Biddy’s Ruin, in LOST Magazine.
Biddy Early was the last woman in Ireland to be tried for witchcraft. She was famous for her long red hair and her beauty, and for her eyes, which were said to be green, and sometimes red, with elliptical pupils like a cat’s. She was born in County Clare, in Lower Faha, between Feakle and Gort, in 1798.
That was the year of the Croppies. Seamus Heaney wrote a great poem about it. The peasants filled the pockets of their greatcoats with barley, to feed themselves on the run, and they made their final stand at Vinegar Hill, shaking scythes at cannon. They fell in the thousands, and they buried us without shroud or coffin, and in August the barley grew up out of the grave.
Lower Faha is only a few miles from my mother’s family’s farm at Coolreagh, in the old Barony of Upper Tulla. When Biddy was a girl she spent a great deal of time talking to herself, in places where the blackthorn grows, places like the rath in Jack Brian’s field beside the farm at Coolreagh. It’s one of those overgrown stone circles where people used to see faint lights dancing on certain nights of the year.
From her mother, Biddy inherited the endowment of a very old botanical taxonomy, a pharmacopia of the roots and herbs and nettles, with the knowledge of which plants gave cures, and which plants caused harm. Throughout her adult life, visitors came to Biddy with little presents of butter and poteen, and they went away with cures and potions for injured cattle and for sick children, for failed crops and for broken bones. Now and then, someone would want to know where a lost lamb would be found, or how an evil spell might be taken out of a pig, and Biddy would remedy those matters as well, and now and then she would foretell events by looking into the glass of a little blue bottle.
They say there were times when a line of horse carts was strung out along the road through Kilbarron bog, below her cottage. They say even Daniel O’Connell, the Liberator, sought and won her help and later confessed that without her magic he would not have beaten Vesey Fitzgerald, by 982 votes, in the 1828 Clare elections. The priests were scandalized by it all, and there was dispute and controversy, and my Auntie Noreen once gave me a rosary that had come down to her from those days. It hangs in its place on the wall in my kitchen. My children know it as the rosary that was owned by the brother of the priest whose horse was cursed by Biddy Early.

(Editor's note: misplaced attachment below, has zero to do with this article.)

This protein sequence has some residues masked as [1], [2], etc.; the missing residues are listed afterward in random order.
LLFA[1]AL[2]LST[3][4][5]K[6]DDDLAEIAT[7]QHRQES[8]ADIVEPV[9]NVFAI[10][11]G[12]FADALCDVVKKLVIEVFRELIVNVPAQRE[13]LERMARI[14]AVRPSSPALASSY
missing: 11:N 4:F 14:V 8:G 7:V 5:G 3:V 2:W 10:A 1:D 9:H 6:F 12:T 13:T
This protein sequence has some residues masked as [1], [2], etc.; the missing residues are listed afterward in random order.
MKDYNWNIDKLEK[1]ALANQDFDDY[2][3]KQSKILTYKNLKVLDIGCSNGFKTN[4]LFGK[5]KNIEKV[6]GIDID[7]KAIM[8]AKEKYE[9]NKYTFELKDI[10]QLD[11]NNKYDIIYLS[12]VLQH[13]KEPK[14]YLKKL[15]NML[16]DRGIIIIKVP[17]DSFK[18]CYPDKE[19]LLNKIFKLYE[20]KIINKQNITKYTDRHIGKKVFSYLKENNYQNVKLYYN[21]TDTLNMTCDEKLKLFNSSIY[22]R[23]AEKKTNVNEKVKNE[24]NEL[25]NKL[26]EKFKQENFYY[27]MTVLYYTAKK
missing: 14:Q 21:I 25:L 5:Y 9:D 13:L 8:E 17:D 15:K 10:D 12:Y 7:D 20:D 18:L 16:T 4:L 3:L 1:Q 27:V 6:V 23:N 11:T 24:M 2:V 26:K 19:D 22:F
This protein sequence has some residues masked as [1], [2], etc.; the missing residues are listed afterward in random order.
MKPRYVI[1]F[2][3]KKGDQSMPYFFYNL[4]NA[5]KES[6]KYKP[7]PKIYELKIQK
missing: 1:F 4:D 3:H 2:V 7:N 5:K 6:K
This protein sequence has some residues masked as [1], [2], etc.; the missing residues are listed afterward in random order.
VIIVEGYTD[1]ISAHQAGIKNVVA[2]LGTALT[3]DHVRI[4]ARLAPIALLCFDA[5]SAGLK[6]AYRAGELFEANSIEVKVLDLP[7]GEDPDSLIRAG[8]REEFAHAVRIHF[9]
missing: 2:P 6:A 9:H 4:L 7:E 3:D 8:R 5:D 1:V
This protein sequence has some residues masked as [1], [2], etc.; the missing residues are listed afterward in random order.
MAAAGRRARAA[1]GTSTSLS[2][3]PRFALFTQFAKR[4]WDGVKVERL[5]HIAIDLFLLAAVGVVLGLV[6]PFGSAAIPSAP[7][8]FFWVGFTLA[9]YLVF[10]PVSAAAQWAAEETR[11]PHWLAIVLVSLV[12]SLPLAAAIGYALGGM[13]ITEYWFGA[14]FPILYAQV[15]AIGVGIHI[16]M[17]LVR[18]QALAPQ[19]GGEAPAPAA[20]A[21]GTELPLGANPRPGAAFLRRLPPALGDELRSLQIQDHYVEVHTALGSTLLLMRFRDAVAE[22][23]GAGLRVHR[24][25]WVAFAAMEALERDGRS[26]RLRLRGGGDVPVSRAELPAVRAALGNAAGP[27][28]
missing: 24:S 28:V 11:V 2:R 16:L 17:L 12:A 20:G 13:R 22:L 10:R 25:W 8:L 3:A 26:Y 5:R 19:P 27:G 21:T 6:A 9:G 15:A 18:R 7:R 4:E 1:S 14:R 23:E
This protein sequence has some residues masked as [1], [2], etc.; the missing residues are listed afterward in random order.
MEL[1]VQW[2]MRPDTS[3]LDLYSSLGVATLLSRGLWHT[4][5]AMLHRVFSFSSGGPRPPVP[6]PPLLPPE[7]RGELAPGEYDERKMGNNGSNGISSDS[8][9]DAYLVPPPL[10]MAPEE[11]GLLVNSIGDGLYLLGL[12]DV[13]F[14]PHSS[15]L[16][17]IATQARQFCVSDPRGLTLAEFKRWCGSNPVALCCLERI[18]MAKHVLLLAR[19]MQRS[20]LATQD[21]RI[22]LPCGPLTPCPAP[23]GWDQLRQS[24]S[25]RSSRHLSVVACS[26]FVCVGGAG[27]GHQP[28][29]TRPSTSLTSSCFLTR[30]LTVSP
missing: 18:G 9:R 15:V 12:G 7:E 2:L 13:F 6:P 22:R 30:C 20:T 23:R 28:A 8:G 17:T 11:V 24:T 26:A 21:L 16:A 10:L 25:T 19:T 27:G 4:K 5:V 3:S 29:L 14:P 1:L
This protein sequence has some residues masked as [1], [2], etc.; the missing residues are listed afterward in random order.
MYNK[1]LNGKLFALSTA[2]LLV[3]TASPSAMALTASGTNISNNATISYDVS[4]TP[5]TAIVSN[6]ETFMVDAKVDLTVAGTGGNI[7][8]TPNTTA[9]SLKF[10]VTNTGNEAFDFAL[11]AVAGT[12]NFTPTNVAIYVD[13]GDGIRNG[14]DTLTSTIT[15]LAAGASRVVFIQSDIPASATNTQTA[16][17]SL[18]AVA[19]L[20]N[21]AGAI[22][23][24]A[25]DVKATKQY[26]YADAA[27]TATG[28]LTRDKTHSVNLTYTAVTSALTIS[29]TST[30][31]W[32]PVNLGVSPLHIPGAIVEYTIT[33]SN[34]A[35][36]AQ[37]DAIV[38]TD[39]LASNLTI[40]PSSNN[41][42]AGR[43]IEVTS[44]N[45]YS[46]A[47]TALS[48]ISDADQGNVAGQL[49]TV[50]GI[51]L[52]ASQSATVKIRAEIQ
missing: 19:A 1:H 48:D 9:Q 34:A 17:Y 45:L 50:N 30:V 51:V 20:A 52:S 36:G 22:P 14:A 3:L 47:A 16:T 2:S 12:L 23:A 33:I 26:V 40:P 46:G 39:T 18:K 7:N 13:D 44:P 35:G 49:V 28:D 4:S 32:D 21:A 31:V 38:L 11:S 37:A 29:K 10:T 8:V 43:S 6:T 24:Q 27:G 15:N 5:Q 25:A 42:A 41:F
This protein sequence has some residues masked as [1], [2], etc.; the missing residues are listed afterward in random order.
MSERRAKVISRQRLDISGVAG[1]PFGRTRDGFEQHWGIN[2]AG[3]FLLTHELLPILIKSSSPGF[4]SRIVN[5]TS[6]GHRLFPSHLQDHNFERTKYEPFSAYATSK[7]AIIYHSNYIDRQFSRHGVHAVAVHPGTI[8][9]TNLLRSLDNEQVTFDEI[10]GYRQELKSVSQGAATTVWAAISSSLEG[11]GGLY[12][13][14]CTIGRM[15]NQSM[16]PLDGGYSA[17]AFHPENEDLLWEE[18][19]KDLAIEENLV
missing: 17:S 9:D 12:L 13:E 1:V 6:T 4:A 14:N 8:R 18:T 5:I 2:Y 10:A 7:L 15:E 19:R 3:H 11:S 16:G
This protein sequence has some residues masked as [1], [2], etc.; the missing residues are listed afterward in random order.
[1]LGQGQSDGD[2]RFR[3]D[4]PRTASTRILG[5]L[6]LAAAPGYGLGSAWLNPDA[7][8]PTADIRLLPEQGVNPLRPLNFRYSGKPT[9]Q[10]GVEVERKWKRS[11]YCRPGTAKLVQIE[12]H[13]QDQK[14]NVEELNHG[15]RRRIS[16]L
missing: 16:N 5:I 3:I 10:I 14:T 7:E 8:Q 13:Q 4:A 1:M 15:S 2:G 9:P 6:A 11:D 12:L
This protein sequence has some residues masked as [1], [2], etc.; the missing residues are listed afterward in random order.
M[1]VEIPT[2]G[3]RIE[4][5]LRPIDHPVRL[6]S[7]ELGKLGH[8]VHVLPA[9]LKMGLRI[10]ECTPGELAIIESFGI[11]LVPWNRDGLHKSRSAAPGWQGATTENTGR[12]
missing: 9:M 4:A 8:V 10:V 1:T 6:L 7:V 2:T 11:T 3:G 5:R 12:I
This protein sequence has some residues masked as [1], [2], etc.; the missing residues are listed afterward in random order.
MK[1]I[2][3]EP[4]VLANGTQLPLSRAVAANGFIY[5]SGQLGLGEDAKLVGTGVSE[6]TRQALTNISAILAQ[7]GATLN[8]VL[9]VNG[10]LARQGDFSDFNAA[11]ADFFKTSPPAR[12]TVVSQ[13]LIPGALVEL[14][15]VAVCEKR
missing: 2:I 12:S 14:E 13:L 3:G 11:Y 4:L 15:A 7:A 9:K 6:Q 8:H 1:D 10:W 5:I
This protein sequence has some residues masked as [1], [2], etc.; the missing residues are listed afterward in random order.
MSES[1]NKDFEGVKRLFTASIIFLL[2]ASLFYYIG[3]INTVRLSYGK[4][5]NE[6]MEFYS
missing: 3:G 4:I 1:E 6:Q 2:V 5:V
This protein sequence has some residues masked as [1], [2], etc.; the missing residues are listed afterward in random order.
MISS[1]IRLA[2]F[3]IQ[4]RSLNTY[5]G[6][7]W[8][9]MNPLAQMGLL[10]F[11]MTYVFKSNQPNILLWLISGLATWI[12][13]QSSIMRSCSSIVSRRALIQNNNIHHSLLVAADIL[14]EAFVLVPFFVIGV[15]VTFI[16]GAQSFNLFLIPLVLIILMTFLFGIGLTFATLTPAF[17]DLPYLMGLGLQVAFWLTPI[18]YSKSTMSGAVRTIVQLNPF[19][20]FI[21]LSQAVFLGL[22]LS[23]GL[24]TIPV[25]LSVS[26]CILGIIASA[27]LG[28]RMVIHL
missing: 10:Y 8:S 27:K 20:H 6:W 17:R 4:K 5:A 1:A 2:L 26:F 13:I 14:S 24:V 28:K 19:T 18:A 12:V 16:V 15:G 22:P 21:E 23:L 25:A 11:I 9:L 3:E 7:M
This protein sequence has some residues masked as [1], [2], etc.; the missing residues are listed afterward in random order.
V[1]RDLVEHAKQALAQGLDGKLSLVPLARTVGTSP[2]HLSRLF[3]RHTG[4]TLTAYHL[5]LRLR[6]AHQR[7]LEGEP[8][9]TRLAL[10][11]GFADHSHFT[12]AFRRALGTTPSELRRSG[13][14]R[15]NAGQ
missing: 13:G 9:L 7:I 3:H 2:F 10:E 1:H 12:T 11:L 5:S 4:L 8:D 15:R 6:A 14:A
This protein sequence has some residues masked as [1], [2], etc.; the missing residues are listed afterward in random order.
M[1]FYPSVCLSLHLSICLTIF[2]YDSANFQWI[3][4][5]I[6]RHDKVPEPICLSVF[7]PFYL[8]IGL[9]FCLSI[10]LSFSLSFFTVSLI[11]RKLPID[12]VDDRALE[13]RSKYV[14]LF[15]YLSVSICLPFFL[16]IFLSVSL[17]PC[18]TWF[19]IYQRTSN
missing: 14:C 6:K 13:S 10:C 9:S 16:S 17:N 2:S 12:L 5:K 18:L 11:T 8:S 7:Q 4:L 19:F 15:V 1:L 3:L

It was in 1865 that Biddy was charged with witchcraft, under a law from 1586. The witnesses who’d pledged to testify against her changed their minds at the last moment. When her husband Tom Flannery was charged with murdering a wicked landlord, again there was a matter of reluctant witnesses. Biddy outlived Tom. She then married a widower, and outlived him. Then she married the widower’s grown son, and outlived him. She married her last husband when she was 70. He was a man little more than half her age, but she outlived him too. Through all these husbands she kept her maiden name, as her mother had done before her. When she died in April, 1874, there were 27 priests at her funeral.
In the early 1980s, a plan was hatched to make something of a tourist attraction out of Biddy’s cottage. It involved putting back the fallen stones and thatching the roof and having a woman in period costume sitting in a rocking chair telling stories to Americans and so on. An RTE radio broadcast about it left only dead air. There was a television documentary made about it, but when it was about to be broadcast a bolt of lightning hit the studio and television screens went blank. There was a lot of shamroguery about it and all sorts of pishogues, and events were taken as omens, and it was all very amusing. In the end, the local people ended up regarding the whole idea as just too unseemly, so the tourist scheme was abandoned, and everything on that lonely hill above Kilbarron Bog was left as it was.
Half my life ago, during a visit with my mother’s family, I spent the day with my Aunt Angela, traveling with her as she made her rounds for the social services department, looking in on the old people up in the far hills, in their little stone houses, to see how they were getting along. We’d spent the day sitting for tea with this old man and with that old man, and with their dogs at their hearths, and with old couples at their kitchen tables and the bare plaster walls with pictures of the Blessed Virgin taped to them.
Driving home at the end of the day, it was windy and raining fiercely, and Angela said, there’s one last old girl, up that little road. I’ll wait. Just go up, and call out. The road, which was more of a path, led up a steep hill. At the top was a stone cottage, and the thatched roof had fallen in on one side. There was a broken window, and inside there was a rocking chair overturned on the floor, and I was filled with dread. I called out and no one answered. I hurried back down to the road at the bottom of the hill, but before I could explain, Angela said: Quick then, in you get. And she put the car in gear and sped away, and she was laughing uproariously. That was Biddy’s, she said.